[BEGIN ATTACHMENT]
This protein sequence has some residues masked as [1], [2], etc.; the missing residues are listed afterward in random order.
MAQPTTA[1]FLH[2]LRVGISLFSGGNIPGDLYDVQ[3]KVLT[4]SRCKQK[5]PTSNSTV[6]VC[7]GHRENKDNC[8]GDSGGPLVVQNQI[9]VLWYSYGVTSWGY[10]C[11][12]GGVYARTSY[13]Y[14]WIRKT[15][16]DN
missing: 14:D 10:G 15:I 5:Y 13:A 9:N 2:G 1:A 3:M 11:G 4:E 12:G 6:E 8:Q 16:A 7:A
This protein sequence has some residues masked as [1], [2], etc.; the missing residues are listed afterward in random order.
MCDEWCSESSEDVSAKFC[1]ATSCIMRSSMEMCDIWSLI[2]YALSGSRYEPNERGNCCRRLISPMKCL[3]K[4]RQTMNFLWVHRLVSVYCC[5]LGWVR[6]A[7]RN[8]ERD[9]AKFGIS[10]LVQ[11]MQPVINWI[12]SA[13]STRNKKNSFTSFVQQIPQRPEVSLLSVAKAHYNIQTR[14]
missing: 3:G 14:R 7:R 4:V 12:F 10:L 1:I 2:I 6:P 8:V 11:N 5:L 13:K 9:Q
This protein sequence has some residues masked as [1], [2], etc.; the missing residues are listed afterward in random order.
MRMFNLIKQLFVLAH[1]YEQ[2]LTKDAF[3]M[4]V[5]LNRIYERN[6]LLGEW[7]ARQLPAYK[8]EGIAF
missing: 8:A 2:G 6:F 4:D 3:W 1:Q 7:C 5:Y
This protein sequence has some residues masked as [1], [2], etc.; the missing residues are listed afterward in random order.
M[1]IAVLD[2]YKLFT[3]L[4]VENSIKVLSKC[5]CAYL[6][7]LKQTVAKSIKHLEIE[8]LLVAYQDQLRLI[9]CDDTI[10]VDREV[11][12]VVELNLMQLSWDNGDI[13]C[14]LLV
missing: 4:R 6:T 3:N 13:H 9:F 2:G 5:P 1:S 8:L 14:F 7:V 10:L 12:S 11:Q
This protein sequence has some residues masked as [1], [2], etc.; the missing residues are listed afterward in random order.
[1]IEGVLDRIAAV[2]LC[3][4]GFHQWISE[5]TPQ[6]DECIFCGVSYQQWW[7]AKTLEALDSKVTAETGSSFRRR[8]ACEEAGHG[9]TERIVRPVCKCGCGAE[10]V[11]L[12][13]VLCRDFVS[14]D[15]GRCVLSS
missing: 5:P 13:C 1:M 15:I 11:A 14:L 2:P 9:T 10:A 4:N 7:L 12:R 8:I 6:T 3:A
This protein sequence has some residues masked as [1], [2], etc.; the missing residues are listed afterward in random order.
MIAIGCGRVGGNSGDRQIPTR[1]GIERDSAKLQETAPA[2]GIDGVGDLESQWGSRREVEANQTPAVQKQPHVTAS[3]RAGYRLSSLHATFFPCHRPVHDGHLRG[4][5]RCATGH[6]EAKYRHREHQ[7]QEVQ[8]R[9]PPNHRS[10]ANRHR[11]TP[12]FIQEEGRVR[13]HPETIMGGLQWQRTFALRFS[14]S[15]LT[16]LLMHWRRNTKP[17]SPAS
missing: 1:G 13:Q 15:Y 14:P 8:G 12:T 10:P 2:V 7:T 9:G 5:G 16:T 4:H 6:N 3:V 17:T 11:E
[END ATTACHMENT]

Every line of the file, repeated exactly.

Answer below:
This protein sequence has some residues masked as [1], [2], etc.; the missing residues are listed afterward in random order.
MAQPTTA[1]FLH[2]LRVGISLFSGGNIPGDLYDVQ[3]KVLT[4]SRCKQK[5]PTSNSTV[6]VC[7]GHRENKDNC[8]GDSGGPLVVQNQI[9]VLWYSYGVTSWGY[10]C[11][12]GGVYARTSY[13]Y[14]WIRKT[15][16]DN
missing: 14:D 10:G 15:I 5:Y 13:A 9:N 2:G 1:A 3:M 11:G 4:E 12:G 6:E 8:Q 16:A 7:A
This protein sequence has some residues masked as [1], [2], etc.; the missing residues are listed afterward in random order.
MCDEWCSESSEDVSAKFC[1]ATSCIMRSSMEMCDIWSLI[2]YALSGSRYEPNERGNCCRRLISPMKCL[3]K[4]RQTMNFLWVHRLVSVYCC[5]LGWVR[6]A[7]RN[8]ERD[9]AKFGIS[10]LVQ[11]MQPVINWI[12]SA[13]STRNKKNSFTSFVQQIPQRPEVSLLSVAKAHYNIQTR[14]
missing: 3:G 14:R 7:R 4:V 12:F 10:L 1:I 2:I 6:P 8:V 11:N 5:L 13:K 9:Q
This protein sequence has some residues masked as [1], [2], etc.; the missing residues are listed afterward in random order.
MRMFNLIKQLFVLAH[1]YEQ[2]LTKDAF[3]M[4]V[5]LNRIYERN[6]LLGEW[7]ARQLPAYK[8]EGIAF
missing: 8:A 2:G 6:F 4:D 3:W 1:Q 7:C 5:Y
This protein sequence has some residues masked as [1], [2], etc.; the missing residues are listed afterward in random order.
M[1]IAVLD[2]YKLFT[3]L[4]VENSIKVLSKC[5]CAYL[6][7]LKQTVAKSIKHLEIE[8]LLVAYQDQLRLI[9]CDDTI[10]VDREV[11][12]VVELNLMQLSWDNGDI[13]C[14]LLV
missing: 4:R 6:T 3:N 13:H 9:F 2:G 5:P 1:S 8:L 14:F 7:V 10:L 12:S 11:Q
This protein sequence has some residues masked as [1], [2], etc.; the missing residues are listed afterward in random order.
[1]IEGVLDRIAAV[2]LC[3][4]GFHQWISE[5]TPQ[6]DECIFCGVSYQQWW[7]AKTLEALDSKVTAETGSSFRRR[8]ACEEAGHG[9]TERIVRPVCKCGCGAE[10]V[11]L[12][13]VLCRDFVS[14]D[15]GRCVLSS
missing: 5:P 13:C 1:M 15:I 11:A 14:L 2:P 9:T 10:A 4:N 7:L 12:R 8:I 6:T 3:A
This protein sequence has some residues masked as [1], [2], etc.; the missing residues are listed afterward in random order.
MIAIGCGRVGGNSGDRQIPTR[1]GIERDSAKLQETAPA[2]GIDGVGDLESQWGSRREVEANQTPAVQKQPHVTAS[3]RAGYRLSSLHATFFPCHRPVHDGHLRG[4][5]RCATGH[6]EAKYRHREHQ[7]QEVQ[8]R[9]PPNHRS[10]ANRHR[11]TP[12]FIQEEGRVR[13]HPETIMGGLQWQRTFALRFS[14]S[15]LT[16]LLMHWRRNTKP[17]SPAS
missing: 1:G 13:Q 15:Y 14:P 8:G 12:T 10:P 2:V 7:T 9:G 5:G 16:T 4:H 6:N 3:V 17:T 11:E